Scholarly Articles and Other Contributions
 

Document Type

Article

Publication Date

1986

Abstract

In 1984 the Supreme Court determined in Grove City College v. Bell that the antidiscrimination provisions of Title IX of the Education Amendments of 1972 were program-specific rather than institution-wide in application. In response, several legislative proposals designed to mitigate or reverse the Grove City decision have been introduced in Congress. These proposals include the Civil Rights Restoration Act of 1985 (H.R. 700 and S. 431) and the Civil Rights Amendments Act of 1985 (S. 272). In this Article, Professor Garvey argues that institution-wide application of Title IX and similar antidiscrimination statutes would in many instances lead to results inconsistent with statutory language and the public interest.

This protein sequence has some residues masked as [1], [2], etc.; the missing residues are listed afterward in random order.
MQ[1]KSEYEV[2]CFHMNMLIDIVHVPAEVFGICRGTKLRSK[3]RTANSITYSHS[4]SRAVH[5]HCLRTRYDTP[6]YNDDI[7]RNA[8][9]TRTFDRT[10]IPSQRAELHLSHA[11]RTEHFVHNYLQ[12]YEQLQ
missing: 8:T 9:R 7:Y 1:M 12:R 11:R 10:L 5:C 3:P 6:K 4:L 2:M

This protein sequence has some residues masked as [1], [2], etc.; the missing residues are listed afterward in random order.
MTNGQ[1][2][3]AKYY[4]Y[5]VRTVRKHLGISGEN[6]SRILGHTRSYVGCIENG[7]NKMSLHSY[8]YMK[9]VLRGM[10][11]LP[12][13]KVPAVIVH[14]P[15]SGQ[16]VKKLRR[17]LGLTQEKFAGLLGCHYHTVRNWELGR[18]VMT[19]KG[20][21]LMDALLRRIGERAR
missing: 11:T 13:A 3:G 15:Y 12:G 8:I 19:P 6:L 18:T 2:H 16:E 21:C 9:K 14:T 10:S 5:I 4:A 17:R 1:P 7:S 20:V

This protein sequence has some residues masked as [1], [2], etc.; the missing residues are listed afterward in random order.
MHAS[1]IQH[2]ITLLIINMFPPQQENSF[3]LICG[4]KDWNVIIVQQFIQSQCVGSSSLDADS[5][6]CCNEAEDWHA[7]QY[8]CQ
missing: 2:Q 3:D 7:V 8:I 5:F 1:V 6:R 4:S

By examining and analyzing the current statutes' language and by reviewing and applying various theories of nondiscrimination law, Professor Garvey concludes that most of the current proposals addressing Grove City involve misconceptions of the statutes they would amend and fail to conform to any of the numerous underlying theories of antidiscrimination law.

Share

COinS
 
 

To view the content in your browser, please download Adobe Reader or, alternately,
you may Download the file to your hard drive.

NOTE: The latest versions of Adobe Reader do not support viewing PDF files within Firefox on Mac OS and if you are using a modern (Intel) Mac, there is no official plugin for viewing PDF files within the browser window.